Invasive parasite threatens endangered species in San Marcos River

Community Impact –

The San Marcos River is home to some of the most biologically diverse aquatic ecosystems in the southwestern United States, harboring multiple threatened and endangered species, according to the San Marcos River Foundation.

And now researchers at Texas State University fear that an “increasingly severe” parasite problem in the San Marcos and Comal rivers could threaten the fish that live in them, including those that are already endangered—namely the fountain darter.

Haplorchis pumillio, the parasite, first arrived in the rivers by way of an invasive Asian snail, which is known to host more parasites than any snail in the world. David Huffman,  a parasitologist of Texas State’s biology department, said the parasite was brought to America with the aquarium trade in the mid-20th century; the snail made its way into the rivers as a result of people dumping their aquariums into the water.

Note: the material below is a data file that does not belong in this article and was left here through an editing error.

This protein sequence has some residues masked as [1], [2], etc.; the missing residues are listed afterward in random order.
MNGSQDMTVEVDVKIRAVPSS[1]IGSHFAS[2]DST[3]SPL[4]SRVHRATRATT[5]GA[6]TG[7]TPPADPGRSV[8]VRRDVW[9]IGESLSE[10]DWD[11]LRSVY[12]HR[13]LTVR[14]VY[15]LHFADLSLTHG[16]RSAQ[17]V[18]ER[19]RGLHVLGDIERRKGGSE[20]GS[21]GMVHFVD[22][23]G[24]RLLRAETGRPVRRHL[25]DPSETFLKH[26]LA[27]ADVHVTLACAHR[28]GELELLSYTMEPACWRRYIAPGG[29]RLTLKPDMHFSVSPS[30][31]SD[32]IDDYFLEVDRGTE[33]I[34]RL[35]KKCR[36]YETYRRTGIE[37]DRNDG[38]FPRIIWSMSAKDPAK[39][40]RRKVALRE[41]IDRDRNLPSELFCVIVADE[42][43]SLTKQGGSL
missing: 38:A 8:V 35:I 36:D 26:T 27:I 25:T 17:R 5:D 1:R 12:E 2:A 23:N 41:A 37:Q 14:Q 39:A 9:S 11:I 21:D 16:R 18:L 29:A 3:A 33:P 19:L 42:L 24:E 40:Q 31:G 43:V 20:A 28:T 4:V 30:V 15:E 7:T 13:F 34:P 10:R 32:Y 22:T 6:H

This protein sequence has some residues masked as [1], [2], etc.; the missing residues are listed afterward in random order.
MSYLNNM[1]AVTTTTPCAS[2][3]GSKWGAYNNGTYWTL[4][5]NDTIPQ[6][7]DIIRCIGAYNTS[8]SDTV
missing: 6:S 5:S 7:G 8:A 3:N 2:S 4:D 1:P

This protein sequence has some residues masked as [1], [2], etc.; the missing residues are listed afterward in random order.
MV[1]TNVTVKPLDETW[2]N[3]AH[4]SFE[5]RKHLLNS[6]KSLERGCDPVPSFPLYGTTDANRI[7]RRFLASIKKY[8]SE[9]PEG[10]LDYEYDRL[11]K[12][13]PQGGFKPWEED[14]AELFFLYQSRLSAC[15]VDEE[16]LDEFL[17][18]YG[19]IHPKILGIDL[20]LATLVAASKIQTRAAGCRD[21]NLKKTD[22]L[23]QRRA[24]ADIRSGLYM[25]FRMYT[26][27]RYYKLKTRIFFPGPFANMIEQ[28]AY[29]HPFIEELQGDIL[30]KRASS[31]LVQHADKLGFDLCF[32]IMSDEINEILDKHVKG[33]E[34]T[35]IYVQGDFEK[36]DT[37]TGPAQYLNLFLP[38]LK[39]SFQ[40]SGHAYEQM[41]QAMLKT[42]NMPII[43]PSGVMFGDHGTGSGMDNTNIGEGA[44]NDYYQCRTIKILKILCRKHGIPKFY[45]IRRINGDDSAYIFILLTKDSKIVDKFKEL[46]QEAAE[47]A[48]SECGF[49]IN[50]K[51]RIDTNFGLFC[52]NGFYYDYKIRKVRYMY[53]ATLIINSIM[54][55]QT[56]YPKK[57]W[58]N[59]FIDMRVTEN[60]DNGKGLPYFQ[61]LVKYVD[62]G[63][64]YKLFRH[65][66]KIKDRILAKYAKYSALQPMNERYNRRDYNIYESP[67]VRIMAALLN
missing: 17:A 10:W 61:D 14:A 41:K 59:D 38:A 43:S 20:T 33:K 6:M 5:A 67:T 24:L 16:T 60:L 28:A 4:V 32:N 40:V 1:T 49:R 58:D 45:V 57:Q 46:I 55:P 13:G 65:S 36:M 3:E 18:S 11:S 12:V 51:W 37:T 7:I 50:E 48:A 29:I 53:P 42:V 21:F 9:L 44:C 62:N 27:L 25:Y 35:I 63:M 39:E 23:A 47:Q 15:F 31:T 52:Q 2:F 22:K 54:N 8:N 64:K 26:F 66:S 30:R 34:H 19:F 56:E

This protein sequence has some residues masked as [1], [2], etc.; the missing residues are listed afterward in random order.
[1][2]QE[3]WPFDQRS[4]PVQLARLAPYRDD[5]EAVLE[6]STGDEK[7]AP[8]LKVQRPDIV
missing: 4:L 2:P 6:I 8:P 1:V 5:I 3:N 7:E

Huffman, who has done extensive research on the Haplorchis  parasite and is a member of the Texas Invasive Species Institute, told Community Impact Newspaper that the larvae of the parasitic worm are known to penetrate the skin of fish and cause trauma and inflammation, which affects their ability to swim.

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